Mineralocorticoid receptor activation contributes to salt-induced hypertension and renal injury in prepubertal Dahl salt-sensitive rats.Nephrol Dial Transplant. 2010 Sep; 25(9):2879-89.ND
Excessive prepubertal salt intake permanently increases blood pressure (BP). We examined the role that the mineralocorticoid receptor (MR) plays in the salt-induced hypertension and renal damage of prepubertal Dahl salt-sensitive (SS) rats.
Prepubertal (6 weeks old) and adult (10 weeks old) Dahl SS rats fed a high (8.0%) salt (HS) diet for 10 weeks were compared in terms of BP and renal function. The effect of treatment between the ages of 4 and 10 weeks with the MR antagonist eplerenone (0.125% in chow), the vasodilator hydralazine (50 mg/kg/day in drinking water) or the superoxide dismutase mimetic 4-hydroxy-2,2,6,6-tetramethyl-piperidine-N-oxyl (tempol) (0.6 mmol/kg/day in drinking water) on the BP and renal function of prepubertal rats fed a HS diet for 10 weeks was also examined.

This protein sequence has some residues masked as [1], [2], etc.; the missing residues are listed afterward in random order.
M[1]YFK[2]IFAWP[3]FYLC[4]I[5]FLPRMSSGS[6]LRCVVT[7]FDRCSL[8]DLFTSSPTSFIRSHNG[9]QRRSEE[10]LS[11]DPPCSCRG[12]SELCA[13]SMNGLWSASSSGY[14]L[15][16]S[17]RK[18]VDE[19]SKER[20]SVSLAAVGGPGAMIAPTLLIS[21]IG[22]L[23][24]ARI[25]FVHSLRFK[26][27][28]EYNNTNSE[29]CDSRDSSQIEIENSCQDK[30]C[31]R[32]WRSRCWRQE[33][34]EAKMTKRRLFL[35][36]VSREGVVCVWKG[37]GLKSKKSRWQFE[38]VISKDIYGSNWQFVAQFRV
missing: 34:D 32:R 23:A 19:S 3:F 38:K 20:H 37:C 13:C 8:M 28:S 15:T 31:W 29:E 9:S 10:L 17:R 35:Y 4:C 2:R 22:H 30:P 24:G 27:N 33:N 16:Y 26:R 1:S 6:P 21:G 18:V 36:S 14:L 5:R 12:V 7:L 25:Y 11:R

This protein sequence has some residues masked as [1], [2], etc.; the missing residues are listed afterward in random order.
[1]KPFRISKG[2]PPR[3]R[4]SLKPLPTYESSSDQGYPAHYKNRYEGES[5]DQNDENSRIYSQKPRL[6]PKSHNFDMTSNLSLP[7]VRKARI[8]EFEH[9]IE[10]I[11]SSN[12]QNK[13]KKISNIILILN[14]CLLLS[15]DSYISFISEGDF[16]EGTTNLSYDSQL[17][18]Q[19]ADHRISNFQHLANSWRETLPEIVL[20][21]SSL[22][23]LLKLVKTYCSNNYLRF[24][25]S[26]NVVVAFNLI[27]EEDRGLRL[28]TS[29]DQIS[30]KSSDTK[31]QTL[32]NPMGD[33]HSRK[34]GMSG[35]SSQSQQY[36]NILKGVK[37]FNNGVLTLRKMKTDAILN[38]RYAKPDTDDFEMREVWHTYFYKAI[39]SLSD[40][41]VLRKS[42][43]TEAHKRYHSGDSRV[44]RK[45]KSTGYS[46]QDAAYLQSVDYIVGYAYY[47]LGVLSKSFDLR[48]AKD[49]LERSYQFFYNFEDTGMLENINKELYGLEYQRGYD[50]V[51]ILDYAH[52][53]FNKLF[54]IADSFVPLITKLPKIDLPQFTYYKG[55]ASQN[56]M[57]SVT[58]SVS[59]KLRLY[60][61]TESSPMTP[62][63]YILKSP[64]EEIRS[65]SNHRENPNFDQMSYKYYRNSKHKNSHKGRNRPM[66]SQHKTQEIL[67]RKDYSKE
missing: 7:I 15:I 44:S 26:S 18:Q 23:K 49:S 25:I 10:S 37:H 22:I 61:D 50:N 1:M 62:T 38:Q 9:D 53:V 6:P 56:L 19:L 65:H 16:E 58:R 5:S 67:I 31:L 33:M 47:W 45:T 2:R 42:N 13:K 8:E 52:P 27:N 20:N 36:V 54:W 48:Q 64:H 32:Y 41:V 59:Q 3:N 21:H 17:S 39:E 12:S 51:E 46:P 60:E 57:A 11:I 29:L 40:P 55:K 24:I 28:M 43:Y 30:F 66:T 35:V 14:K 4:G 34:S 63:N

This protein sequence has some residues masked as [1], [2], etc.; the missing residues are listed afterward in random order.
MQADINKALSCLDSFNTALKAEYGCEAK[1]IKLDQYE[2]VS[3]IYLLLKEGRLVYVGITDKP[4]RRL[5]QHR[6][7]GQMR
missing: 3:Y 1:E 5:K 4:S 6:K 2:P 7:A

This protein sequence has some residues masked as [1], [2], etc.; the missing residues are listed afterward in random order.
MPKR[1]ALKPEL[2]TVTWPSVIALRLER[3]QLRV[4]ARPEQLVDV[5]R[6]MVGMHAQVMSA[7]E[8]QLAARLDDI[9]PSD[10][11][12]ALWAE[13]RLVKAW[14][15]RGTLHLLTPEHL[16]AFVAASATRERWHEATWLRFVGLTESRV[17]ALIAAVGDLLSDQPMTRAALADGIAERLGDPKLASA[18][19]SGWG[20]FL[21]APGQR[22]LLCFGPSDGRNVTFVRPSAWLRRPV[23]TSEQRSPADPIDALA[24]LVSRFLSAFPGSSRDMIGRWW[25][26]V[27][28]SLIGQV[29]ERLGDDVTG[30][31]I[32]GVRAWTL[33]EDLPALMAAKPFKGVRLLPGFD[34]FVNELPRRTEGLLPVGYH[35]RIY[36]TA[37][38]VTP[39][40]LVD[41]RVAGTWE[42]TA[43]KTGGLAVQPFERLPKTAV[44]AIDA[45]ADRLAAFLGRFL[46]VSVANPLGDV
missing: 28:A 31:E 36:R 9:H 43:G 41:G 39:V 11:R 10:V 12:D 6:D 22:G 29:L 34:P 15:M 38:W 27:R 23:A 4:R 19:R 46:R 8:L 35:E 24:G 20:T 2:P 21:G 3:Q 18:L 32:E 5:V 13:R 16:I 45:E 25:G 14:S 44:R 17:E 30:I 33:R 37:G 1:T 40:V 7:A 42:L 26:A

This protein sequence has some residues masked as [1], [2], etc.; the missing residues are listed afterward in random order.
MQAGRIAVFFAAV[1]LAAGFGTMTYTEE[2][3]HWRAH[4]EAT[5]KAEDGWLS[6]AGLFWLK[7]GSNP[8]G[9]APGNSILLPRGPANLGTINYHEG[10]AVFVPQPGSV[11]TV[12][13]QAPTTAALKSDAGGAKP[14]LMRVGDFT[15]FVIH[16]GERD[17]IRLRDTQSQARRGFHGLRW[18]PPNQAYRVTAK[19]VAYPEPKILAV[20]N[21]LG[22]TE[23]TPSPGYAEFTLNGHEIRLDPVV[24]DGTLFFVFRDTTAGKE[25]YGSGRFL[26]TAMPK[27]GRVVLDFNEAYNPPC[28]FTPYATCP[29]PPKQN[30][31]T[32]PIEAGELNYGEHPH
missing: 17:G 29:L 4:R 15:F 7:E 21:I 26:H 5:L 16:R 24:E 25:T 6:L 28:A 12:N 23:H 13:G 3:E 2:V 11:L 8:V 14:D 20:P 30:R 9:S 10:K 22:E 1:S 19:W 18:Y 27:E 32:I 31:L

Excessive salt intake starting in prepuberty was associated with a higher BP increase and greater proteinuria than if it started in adulthood. Eplerenone moderately reduced BP and markedly improved renal injury during its administration in prepubertal rats. These effects continued after drug discontinuation. Hydralazine greatly decreased BP and reduced proteinuria, but these effects were completely lost after drug discontinuation. Excessive salt increased urinary 8-hydroxy-2'-deoxyguanosine levels, intrarenal macrophage infiltration and renal plasminogen activator inhibitor-1 and transforming growth factor-beta mRNA expression. Eplerenone, but not hydralazine, attenuated these salt-induced inflammatory reactions. Tempol improved salt-induced hypertension and renal injury, even after its discontinuation.
Dahl SS rats exposed to excessive salt in prepubescence show a permanent increase in susceptibility to salt-induced hypertension and proteinuria. MR activation may promote these effects at least in part by inducing oxidation and inflammation.